These results also suggest that 4A-Foxo3 acts as a dominant-negative modulator, and might affect endogenous Foxo3 activation. Thus, we measured the promoter activity of Foxo3 in untreated and glutamate-treated HT22, FOXO3a-HT22 and 4A-FOXO3a-HT22 cells. As expected, both HT22 cells and HT22 cells expressing wild-type FOXO3a showed significant activation, which was prevented in the presence of either Cdk5 shRNA or roscovitine (Fig. 6B). In contrast, expression of 4A-FOXO3a showed minimal activation upon glutamate stimulation, thereby confirming that Cdk5-mediated phosphorylation causes Foxo3 activation.
We also analyzed Bim, FasL, MnSOD and APP promoter activities in HT22, FOXO3a-HT22 and 4A-FOXO3a-HT22 cells exposed to glutamate. As 12 h of glutamate treatment revealed a substantial increase in Bim, FasL, MnSOD and APP promoter activities (Fig. 5D–G), this time point was chosen. HT22 and FOXO3a-HT22 showed substantial activation of Bim, FasL, MnSOD and APP promoters, all of which were Cdk5 dependent (Fig. 6C–F). By contrast, 4A-FOXO3a-HT22 cells offered significant resistance and prevented the activation of Bim, FasL, MnSOD and APP promoters when exposed to glutamate (Fig. 6C–F). Taken together, these findings strongly support that Cdk5-mediated phosphorylation of Foxo3 is a key mechanism in glutamate-induced upregulation of MnSOD and other cell death genes.
These results were further validated by analyzing Bim and MnSOD protein levels in glutamate-treated FOXO3a-HT22 cells with and without Cdk5 inhibition or depletion. Bim level increased >12-fold after 18 h of glutamate treatment, which was fully prevented by Cdk5 knockdown (Fig. 6G). Interestingly, Cdk5 inhibition using roscovitine partially inhibited Bim level, presumably due to the inhibition of other Cdks in HT22 cells, causing toxicity. Similarly, MnSOD level also increased in glutamate-treated HT22 cells, which was partially inhibited by roscovitine and fully inhibited by Cdk5 depletion (Fig. 6G). Conversely, both Bim and MnSOD levels remained unaffected in glutamate-treated 4A-FOXO3a-HT22 cells, confirming that Cdk5-mediated phosphorylation of Foxo3 is responsible for the upregulation of Bim and MnSOD levels (Fig. 6H).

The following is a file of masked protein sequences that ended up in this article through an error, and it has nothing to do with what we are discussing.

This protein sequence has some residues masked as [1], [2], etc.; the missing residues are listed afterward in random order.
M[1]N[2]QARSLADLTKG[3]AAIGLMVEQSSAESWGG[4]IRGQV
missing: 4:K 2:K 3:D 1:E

Cdk5-mediated Foxo3 regulation increases Aβ(1–42) levels
As HT22 cells do not produce detectable levels of Aβ(1–42) upon glutamate stimulation, we transfected them with Swedish APP (Swedish mutation K595N/M596L of APP, APP-swe) plasmid, which increases abnormal cleavage of cellular APP by β-secretase, leading to NFT formation in early-onset Alzheimer's disease (Haass et al., 1995). Ectopic expression of APP-swe increased basal levels of secreted Aβ(1–42) (∼13 pg/ml) (Fig. 6I). Importantly, depletion of Foxo3 or Cdk5 exhibited no change in secreted Aβ(1–42) levels, suggesting that this basal secretion is independent of Cdk5 and Foxo3 regulation. When these cells were treated with glutamate (18 h), there was a significant increase in Aβ(1–42) secretion, which was prevented when either Cdk5 or Foxo3 was depleted (Fig. 6I). Collectively, these data show that Cdk5 not only regulates reactive oxygen species (ROS) scavenging and cell death genes through Foxo3 in glutamate-stressed cells, it also promotes neurotoxic Aβ(1–42) processing after Foxo3 activation, thereby contributing to two hallmarks of Alzheimer's disease.